Young Evangelicals Getting “High” in Church?

Young Evangelicals Getting “High” in Church? July 22, 2013

Excuse the silly title, but I am intrigued by an recent article doing the rounds about the influx of young evangelicals into liturgical churches. The article is Young Evangelicals Are Getting High at The Christian Pundit.

Young Christians are going over to Catholicism and high Anglicanism/Lutheranism in droves, despite growing up in low Protestant churches that told them about Jesus. It’s a trend that is growing, and it looks like it might go that way for a while: people who grew up in stereotypical, casual evangelicalism are running back past their parents’ church to something that looks like it was dug out of Europe a couple hundred years ago at least. It’s encouraged by certain emergent leaders and by other “Christian” authors whose writings promote “high” theology under a Protestant publisher’s cover.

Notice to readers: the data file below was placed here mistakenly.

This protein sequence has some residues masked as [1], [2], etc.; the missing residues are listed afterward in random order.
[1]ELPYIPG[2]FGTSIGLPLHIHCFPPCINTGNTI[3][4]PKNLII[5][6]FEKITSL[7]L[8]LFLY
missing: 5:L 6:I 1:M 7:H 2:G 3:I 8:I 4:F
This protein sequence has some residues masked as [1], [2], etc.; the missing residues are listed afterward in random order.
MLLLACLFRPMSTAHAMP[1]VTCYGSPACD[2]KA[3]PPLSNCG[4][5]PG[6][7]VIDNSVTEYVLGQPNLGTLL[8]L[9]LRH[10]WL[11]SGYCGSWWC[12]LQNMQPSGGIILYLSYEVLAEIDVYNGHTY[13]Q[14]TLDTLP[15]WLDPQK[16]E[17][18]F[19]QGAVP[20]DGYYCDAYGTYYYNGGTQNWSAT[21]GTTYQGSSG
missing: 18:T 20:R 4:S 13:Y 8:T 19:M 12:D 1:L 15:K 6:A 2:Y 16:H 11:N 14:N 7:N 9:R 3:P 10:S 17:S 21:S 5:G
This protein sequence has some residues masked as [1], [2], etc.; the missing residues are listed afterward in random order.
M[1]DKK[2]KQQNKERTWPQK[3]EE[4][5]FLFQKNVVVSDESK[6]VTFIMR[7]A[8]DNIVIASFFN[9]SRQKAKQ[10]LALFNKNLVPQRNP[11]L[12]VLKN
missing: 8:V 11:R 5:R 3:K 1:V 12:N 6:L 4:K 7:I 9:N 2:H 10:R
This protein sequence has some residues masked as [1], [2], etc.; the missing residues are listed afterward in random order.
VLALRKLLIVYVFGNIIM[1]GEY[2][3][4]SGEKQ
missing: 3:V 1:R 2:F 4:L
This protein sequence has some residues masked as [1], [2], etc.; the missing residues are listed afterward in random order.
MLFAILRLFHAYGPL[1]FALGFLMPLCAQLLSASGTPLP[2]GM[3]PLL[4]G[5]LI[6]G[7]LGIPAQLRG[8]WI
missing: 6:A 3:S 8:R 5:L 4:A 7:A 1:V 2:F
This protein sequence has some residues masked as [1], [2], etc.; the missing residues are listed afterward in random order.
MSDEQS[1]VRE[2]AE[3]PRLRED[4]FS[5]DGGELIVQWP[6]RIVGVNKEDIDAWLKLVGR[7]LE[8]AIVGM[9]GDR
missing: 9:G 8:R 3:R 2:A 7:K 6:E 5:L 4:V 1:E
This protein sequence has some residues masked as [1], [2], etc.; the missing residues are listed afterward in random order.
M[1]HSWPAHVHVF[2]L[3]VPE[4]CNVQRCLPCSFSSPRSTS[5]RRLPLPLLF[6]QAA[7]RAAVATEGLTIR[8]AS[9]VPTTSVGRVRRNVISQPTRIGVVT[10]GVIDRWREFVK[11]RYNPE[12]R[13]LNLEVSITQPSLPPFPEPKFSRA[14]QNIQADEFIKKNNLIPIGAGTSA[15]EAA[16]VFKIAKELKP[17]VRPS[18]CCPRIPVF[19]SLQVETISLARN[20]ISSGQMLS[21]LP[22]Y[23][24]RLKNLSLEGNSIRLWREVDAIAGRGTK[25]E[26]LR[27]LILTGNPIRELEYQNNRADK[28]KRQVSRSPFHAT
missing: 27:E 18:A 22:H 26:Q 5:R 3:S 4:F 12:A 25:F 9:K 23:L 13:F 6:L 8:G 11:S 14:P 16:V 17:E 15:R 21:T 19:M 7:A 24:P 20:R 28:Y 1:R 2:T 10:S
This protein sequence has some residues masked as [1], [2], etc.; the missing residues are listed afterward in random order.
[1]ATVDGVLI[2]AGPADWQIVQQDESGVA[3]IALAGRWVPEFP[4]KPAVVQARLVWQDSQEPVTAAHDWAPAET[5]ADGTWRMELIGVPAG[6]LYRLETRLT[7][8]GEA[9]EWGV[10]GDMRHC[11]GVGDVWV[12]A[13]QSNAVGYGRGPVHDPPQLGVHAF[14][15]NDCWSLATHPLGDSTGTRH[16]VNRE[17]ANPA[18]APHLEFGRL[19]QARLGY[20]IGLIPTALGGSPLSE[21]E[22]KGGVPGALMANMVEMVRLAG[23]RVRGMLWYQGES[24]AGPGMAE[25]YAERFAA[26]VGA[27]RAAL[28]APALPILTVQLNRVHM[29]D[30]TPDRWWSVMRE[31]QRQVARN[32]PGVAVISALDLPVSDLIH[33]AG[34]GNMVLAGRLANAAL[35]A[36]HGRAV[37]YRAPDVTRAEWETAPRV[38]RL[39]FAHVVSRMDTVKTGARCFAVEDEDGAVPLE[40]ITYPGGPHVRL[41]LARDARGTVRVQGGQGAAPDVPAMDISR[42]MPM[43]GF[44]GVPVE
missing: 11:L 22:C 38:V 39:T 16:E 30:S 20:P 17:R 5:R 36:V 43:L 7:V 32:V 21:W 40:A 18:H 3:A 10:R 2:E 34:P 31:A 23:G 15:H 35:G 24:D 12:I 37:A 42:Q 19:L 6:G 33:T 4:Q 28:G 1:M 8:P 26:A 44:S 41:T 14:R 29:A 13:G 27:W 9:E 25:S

As one who has recently come out of the Anglophile closet and formally become a neophyte Anglican – Darth Anglicanus – I can resonate much with this article. Many desire a creedal faith that places them in a communion of saints that is 2000 years old rather than throwing their lot in with theological superstars of the sectarian kind or jumping onto the latest fads which have the theological depth of a car park puddle. Many hunger for something that is aesthetic in their worship, rather than just intellectual or emotional. Many seek a sacramental encounter with God in the Eucharist so that one receives the blessings of fellowshipping in a community that feeds on Christ – a sharp contrast to the empty memorialism in so much evangelicalism.

In my forthcoming Evangelical Theology, I propose an agenda for the evangelical churches along several lines:

1. Developing a thicker ecclesiology with a biblically shaped liturgy and a high view of sacraments.

2. Recovering the revivalistic preaching ethos of the Puritans and Weslyans that pursues gospel-driven evangelism.

3. De-platonizing Christian spirituality and returning it to its apocalyptic roots in the invasive story of the gospel.

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